How can I not feel guilty about all the things I didn’t do?

“How can I not feel guilty about all the things I didn’t do?” Ensign, Jan. 1978, 17

Even though I’m careful to organize and budget my time, there just aren’t enough hours in the day to do all the good things I ought to do. No matter what I accomplish, I feel guilty about all the things I didn’t do!

Kathie Johnston Brough, Relief Society Education Counselor, Livermore First Ward, Pleasanton California Stake I know the feeling: you finish with Christmas shopping and wonder why you never found time to help with the community Sub-for-Santa project!

It seems there was a clause in the free agency portion of our contract that said that not only would we have to make decisions between bad and good, but also we would have some tough decisions to make between good and better!

My husband and I have found a system that helps keep us from getting discouraged about the fact that there are only twenty-four hours in a day. We can’t do everything. But if we get our priorities straight, we can be happy about what we can do.

Every four to six weeks we set aside part of our family home evening to review our long-term priorities and set some immediate goals. We chose the Relief Society program as a model, dividing our long-range priorities into four categories: Spiritual Living, Social Relations, Homemaking/Home Improving, and Cultural/Intellectual/Physical Refinement. Another good framework would be the Personal and Family Preparedness program of Church Welfare Services. (See June 1977 Ensign, pp. 6–9.) Whatever your approach, your overall goals should help maintain balance in your life and really represent what is most important to you, and I believe you should seek the guidance of the Spirit in setting them. After we had selected our categories, we listed some general objectives: for example, under “Spiritual Living” we listed, “Increase familiarity with scriptures; keep the Sabbath; improve personal relationship with Heavenly Father; do work for the dead.”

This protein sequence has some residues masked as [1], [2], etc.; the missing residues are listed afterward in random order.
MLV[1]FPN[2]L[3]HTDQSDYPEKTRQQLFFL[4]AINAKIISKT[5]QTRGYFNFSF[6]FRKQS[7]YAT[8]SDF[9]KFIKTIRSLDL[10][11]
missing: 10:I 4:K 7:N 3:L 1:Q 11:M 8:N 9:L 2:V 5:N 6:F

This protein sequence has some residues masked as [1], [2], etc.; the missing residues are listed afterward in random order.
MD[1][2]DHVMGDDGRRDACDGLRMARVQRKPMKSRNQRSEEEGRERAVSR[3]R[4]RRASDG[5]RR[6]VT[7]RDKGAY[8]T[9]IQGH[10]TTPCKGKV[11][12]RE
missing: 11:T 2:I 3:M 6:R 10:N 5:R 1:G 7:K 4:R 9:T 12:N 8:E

At each review session we decide when our next review date will be—four to six weeks away—and then write down the specific goals we want to achieve in each area before that review date. Often one goal can meet more than one general objective: inviting a new family in the ward to go to the temple with us helps us improve in Spiritual Living—and also helps with our Social Relations goal to fellowship new ward members.

Using this system hasn’t added any hours to our days, but it has added satisfaction. There is more meaning in washing a window when you have planned to do it as part of your goal to become a better homemaker. And it is easier to accept a dirty window when you remember that you weighed your priorities and temple attendance came out ahead of window washing.

There will never be enough hours in anyone’s day to work on every good thing. The criterion for being happy with today’s accomplishments is that you have worked on the most important goal for that day—and that you will do something each month toward maintaining your true priorities. The satisfaction of reviewing your accomplishments each six weeks also helps wipe out the discouragements we all experience.

The most important thing is to write down your goals and set a definite time, not too distant, to review them. Then concentrate on your plans for this review period: those other pressing projects are for next time!